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Mexico Mexico Chiapas Ocosingo

Donate

$1,409 needed of $60,000

Implementing Organization

Mennonite Central Committee (MCC)

Program Summary

The Mexican state of Chiapas has abundant natural wealth, but as a result of social and political factors, most rural families face extreme poverty. There are few opportunities for employment, and farming is challenging. Most families do not have access to irrigation or training on agricultural techniques that are well suited to this drought prone region. This program builds off of the success and learning of the local partner, INESIN, in their previous program in the region. INESIN is now working alongside six more communities in Chiapas, near the municipality of Ocosingo. Through this program farmers are receiving training on conservation agriculture, rain water harvesting, patio gardening, healthy cooking, using medicinal plants, community organizing, and leadership skills.

Mexico Chiapas Ocosingo Program Update

Success Stories

The Future of Farming: Kids

Argelia is thrilled that local partner IESII (Institute of Intercultural Studies and Research) has included children in its instruction on sustainable farming. As she puts it, “I have been able to teach my children how to work in our vegetable garden. They now know all the steps necessary for plants to grow so we can eat better.”

IESII has made it clear that it’s important for the local children to understand the value of land in family nutrition. Most young people in communities are more committed to migrating to another state or country, since they see more economic future in migrating than in working the land. By involving youth in agriculture, the whole family benefits from better nutrition as they work toward a common goal. Success in farming gives young people a stronger sense of involvement in their communities and another choice as they contemplate the future. The family feels protected, supported not only in the work of family farming but also in the issues of human development.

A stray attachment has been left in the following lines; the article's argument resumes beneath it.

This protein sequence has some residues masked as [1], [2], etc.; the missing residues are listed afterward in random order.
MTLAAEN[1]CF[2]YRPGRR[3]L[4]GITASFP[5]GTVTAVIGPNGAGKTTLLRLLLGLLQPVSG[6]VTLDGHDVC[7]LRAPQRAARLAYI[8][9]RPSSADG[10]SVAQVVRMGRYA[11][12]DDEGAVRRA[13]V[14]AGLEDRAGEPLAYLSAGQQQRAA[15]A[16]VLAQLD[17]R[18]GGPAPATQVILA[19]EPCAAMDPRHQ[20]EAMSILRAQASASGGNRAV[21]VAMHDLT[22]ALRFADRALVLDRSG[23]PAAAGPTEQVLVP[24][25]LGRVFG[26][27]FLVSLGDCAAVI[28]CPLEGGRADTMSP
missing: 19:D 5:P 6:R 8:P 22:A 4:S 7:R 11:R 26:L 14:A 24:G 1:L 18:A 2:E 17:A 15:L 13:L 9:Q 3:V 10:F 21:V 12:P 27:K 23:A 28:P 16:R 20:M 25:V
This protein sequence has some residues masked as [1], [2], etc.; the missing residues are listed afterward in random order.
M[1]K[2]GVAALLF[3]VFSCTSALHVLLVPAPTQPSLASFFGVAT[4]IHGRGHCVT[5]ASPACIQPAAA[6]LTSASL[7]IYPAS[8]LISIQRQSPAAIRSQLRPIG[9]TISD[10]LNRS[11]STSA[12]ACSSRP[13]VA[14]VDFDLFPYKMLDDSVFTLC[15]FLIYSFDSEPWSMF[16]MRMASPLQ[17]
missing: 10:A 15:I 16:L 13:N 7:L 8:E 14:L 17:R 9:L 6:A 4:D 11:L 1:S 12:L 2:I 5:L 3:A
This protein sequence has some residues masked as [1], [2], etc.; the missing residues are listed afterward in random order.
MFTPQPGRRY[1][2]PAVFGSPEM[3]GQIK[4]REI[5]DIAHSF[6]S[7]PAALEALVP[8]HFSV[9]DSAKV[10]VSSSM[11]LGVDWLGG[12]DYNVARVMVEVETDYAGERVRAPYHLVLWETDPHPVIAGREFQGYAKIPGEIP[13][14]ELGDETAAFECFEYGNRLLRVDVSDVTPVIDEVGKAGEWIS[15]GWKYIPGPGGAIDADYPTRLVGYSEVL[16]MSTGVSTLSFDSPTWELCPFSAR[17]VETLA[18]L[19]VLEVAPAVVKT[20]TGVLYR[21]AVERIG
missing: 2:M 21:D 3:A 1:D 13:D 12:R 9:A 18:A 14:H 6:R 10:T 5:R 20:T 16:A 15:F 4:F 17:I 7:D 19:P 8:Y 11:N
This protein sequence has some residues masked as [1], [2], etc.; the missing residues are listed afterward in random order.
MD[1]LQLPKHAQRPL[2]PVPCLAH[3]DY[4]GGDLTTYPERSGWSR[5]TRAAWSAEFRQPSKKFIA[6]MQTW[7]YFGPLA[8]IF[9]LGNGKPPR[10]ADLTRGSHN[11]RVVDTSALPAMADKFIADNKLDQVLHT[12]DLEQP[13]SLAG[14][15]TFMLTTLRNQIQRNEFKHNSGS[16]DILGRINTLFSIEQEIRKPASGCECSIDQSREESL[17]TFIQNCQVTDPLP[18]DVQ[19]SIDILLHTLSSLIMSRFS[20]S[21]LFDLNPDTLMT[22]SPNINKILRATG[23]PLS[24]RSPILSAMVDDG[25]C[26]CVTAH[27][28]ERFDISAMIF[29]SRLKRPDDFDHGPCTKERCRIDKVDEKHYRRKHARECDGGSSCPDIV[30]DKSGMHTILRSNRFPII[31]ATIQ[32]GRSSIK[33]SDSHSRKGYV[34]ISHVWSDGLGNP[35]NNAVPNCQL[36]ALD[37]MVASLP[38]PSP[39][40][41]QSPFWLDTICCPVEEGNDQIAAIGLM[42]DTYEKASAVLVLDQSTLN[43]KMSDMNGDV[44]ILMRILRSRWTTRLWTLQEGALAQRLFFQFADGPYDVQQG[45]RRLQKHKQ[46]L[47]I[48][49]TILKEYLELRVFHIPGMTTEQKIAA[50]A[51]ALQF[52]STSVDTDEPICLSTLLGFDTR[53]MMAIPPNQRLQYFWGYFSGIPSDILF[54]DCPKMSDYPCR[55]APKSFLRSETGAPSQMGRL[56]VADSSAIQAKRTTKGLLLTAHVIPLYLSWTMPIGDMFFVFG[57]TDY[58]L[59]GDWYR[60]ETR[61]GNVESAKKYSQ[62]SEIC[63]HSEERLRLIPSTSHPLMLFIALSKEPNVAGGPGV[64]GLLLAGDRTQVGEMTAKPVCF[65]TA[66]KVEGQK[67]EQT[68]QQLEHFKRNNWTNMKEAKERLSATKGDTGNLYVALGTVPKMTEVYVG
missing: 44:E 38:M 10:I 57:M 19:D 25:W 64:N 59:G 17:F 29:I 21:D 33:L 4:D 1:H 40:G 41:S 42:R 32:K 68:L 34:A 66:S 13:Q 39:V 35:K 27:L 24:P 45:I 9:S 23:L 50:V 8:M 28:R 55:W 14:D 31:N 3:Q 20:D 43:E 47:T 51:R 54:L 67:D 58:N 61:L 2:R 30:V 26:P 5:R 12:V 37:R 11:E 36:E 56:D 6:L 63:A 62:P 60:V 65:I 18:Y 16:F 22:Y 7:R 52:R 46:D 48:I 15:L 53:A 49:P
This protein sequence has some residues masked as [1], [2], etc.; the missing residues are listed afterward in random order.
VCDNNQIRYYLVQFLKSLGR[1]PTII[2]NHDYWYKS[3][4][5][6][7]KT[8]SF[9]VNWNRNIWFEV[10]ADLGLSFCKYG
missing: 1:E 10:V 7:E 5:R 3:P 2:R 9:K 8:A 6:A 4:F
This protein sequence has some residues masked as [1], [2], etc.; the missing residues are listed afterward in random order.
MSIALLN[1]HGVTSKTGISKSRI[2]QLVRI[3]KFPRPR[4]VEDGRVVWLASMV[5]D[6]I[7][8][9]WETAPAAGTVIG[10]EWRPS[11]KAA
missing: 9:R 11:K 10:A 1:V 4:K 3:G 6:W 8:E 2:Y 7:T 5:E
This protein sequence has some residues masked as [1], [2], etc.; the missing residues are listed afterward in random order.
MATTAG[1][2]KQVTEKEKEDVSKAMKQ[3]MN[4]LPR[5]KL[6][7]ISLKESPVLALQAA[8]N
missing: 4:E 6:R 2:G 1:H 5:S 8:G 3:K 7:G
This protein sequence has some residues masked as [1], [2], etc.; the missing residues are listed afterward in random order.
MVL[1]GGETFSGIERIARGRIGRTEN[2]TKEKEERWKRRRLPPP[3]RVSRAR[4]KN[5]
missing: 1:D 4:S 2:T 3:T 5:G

Argelia says, “My children now help me in the work of the garden on their own initiative. They know how to sow the seeds we get, and also know the basics of seed saving. They start watering the vegetables and I no longer have to scold them to help me.”

She expressed gratitude for all the workshops and the visits from the technicians. The kids seem to thrive under the tutelage of people from outside the family and community. Says Argelia, “IESII knows how to make my family interested in working the garden. We’re all genuinely happy to see everything growing and know that we no longer have to buy vegetables thanks to the work we do.”

Mexico Chiapas Ocosingo Program
Led by Mennonite Central Committee and Local Partner Institute of Intercultural Studies and Research (IESII).

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